Gatherings larger than 250 people canceled until April 8
Gov. Kate Brown announced Thursday restrictions on large public gatherings. (Photo courtesy of Gov. Kate Brown's office)
In the face of more COVID-19 cases, Gov. Kate Brown has banned all organized public gatherings larger than 250 people until April 8 but has recommended schools stay open.
All school group activities should be cancelled, however, she said during a Thursday morning news conference.
The goal is to reduce social contacts, flattening the curve of infection from the novel coronavirus so health agencies can handle the new cases.
“These steps can save lives,” Brown said Thursday. “That is what is at stake.”
Executive orders that affect workplaces and care facilities as well were announced in a late Wednesday news release, and school leaders were still scrambling to respond Thursday.
Tigard High School abruptly postponed a long-planned all-day Unity Day program Thursday that included large student workshops. About 15 minutes into the first period, Principal Brian Bailey announced over the intercom that the school near Portland would shift to a normal school day, even though most students didn’t have their supplies and instructors had not planned on teaching.
Spanish teacher Jacquelyn Youngerman did her best to reassure students and answer their questions, but she admitted she had never faced a situation like this before.
The governor’s guidance, as well as Oregon Department of Education guidance, told schools to cancel all nonessential school-associated gatherings such as parent meetings, field trips, competitions and extracurricular activities.
Schools have been told the regular instructional day should be “business as usual,” said Tigard-Tualatin School District Superintendent Sue Rieke-Smith.
She suggested that the governor or health authorities should explain to worried parents and communities, though, why large gatherings are banned but schools, many larger than 250 students, can continue.
It is easier in a school setting to maintain the social separation recommended by medical experts, according to ODE officials.
Schools are closely monitoring their students, but public events bring together people from different social circles who have not been screened, setting up more possible disease transmissions.
In Umatilla County, a casino worker who attended a basketball game at Weston Middle School was the first confirmed case there. The game was not affiliated with the Athena-Weston School District’s teams.
Tigard-Tualatin is now closing its fields and buildings to community partners.
“Our school facilities are off limits for the next 30 days,” Rieke-Smith said.
Beginning Thursday morning, the Oregon School Activities Association limited state championships event attendance to participating students and coaches, essential event staff and credentialed media.
Oregon schools are still trying to determine whether family members will be allowed to watch. The NCAA has closed its March Division I basketball tournaments to all fans except family members. The NBA has suspended its season.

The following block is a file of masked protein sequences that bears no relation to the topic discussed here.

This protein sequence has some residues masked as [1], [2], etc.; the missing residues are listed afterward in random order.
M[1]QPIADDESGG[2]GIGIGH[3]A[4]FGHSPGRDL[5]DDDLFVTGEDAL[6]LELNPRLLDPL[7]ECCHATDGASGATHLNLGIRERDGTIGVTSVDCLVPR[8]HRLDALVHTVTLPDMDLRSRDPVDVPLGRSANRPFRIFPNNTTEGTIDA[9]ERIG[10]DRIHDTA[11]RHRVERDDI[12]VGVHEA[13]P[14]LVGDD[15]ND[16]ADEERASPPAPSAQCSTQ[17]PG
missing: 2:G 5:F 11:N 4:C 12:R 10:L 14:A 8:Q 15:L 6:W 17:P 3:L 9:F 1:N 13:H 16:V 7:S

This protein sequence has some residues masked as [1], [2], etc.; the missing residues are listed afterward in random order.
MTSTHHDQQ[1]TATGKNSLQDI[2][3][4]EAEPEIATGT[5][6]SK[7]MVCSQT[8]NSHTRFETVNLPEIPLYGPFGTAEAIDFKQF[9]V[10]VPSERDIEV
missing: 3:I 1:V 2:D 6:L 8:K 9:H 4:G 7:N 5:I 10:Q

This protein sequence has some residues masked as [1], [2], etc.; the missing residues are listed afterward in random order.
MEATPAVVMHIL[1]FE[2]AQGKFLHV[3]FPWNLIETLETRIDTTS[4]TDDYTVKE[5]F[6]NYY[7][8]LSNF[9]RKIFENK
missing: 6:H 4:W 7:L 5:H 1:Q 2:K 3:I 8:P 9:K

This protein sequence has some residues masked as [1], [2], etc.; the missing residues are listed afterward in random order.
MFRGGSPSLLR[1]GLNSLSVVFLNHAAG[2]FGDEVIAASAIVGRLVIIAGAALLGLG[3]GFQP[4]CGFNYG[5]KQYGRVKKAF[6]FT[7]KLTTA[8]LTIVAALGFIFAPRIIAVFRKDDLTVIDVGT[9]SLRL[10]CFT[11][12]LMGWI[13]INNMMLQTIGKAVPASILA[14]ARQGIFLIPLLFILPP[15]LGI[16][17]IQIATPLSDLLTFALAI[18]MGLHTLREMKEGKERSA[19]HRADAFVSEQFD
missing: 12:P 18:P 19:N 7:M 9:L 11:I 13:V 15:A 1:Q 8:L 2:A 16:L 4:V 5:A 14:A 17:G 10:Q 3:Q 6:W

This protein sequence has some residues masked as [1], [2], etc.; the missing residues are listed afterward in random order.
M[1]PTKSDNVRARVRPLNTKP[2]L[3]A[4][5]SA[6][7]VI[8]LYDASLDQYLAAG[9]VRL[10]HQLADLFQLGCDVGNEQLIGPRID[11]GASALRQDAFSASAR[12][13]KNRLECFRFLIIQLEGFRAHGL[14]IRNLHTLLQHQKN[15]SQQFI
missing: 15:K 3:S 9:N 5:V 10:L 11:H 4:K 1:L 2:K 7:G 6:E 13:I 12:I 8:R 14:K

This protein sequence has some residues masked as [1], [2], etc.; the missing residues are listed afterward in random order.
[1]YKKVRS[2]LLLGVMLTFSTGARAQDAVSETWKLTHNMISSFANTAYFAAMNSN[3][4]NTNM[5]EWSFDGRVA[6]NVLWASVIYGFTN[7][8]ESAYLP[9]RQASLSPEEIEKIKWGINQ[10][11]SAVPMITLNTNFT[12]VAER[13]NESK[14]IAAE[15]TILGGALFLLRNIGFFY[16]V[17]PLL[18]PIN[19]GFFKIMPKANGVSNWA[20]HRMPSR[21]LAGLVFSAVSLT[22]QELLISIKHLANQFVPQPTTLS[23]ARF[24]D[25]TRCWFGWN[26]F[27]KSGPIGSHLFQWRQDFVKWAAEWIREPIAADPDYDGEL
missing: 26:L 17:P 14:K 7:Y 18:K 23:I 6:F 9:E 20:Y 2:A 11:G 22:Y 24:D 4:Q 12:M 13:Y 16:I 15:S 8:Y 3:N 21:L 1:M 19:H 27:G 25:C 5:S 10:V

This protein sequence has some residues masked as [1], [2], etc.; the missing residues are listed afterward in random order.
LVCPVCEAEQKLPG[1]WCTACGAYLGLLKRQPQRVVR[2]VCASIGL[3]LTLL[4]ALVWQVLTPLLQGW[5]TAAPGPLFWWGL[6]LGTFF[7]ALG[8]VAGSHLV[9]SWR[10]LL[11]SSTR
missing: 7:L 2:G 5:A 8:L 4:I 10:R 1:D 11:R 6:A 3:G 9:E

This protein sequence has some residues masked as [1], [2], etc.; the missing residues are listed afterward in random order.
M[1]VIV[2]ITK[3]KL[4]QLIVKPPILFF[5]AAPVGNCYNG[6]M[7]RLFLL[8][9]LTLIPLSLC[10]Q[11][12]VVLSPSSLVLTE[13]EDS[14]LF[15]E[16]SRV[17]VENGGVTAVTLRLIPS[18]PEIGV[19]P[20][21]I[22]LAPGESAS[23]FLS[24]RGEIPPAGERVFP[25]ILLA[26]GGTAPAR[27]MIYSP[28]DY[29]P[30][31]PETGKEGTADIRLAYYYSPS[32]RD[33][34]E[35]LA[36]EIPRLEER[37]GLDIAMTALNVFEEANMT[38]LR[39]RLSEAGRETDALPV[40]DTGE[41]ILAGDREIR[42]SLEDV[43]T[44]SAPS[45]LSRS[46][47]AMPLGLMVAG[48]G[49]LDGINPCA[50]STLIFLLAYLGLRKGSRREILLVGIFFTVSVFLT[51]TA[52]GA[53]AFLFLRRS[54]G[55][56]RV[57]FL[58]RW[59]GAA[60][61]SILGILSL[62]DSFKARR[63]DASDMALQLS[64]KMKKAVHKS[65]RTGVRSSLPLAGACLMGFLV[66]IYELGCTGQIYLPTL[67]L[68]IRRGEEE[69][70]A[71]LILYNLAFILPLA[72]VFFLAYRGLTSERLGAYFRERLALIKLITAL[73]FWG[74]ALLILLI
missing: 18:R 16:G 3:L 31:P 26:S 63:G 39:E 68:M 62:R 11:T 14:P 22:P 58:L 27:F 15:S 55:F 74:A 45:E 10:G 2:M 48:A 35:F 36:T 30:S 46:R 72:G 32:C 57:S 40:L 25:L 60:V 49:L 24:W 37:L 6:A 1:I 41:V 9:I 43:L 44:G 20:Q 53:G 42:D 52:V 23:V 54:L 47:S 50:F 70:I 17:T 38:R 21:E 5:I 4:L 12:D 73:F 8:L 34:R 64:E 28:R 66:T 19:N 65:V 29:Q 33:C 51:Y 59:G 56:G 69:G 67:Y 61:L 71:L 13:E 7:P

On Sunday, OHA and ODE recommended against closing schools where there have been no cases of COVID-19, the disease caused by the new coronavirus. The agencies advised schools to consider options other than closing even if a case appears.
The release suggested social distancing strategies, such as staggering recesses and lunch periods, in addition to more aggressive cleaning and health screening.
ODE has created a coronavirus page that includes advice and resource documents for schools and families in eight languages. An OHA page offers up-to-date information on the outbreak. The National School Boards Association, which this week canceled its planned April 4-6 annual conference in Chicago, also offers resources and tools.
Seattle Public Schools closed all schools for two weeks beginning Thursday, but health authorities have generally recommended against closing schools. Schools are the source for meals and health care for many low-income students. Online learning presents equity questions for students who don’t have access to computers or the Internet.
“Consideration of school closures should be a last resort,” Brown said during her Thursday news conference.
COVID-19 has not been fatal for children, but older family members who might be asked to care for young children staying home are at high risk.
InterMountain Education Service District Superintendent Mark Mulvihill said superintendents are discussing how to implement the new rules.
“It’s not a question if we do it, but how we do it,” he said.
The ESD has started safe distancing practices, such as staggered work schedules and keeping 3 feet between people in small group meetings. All staff are being asked to clean their work areas. He also said the ESD has encouraged people dealing with this additional stress to use the employee assistance program.
Beyond student safety, school leaders must consider budgets, personnel, scheduling, logistics, professional development and so much more while the realities of the pandemic are rapidly shifting, Mulvihill said.
“We’re trying to find that sweet spot between proactive strategies and plans and reacting to the ever-changing aspect,” he said.
- Jake Arnold, OSBA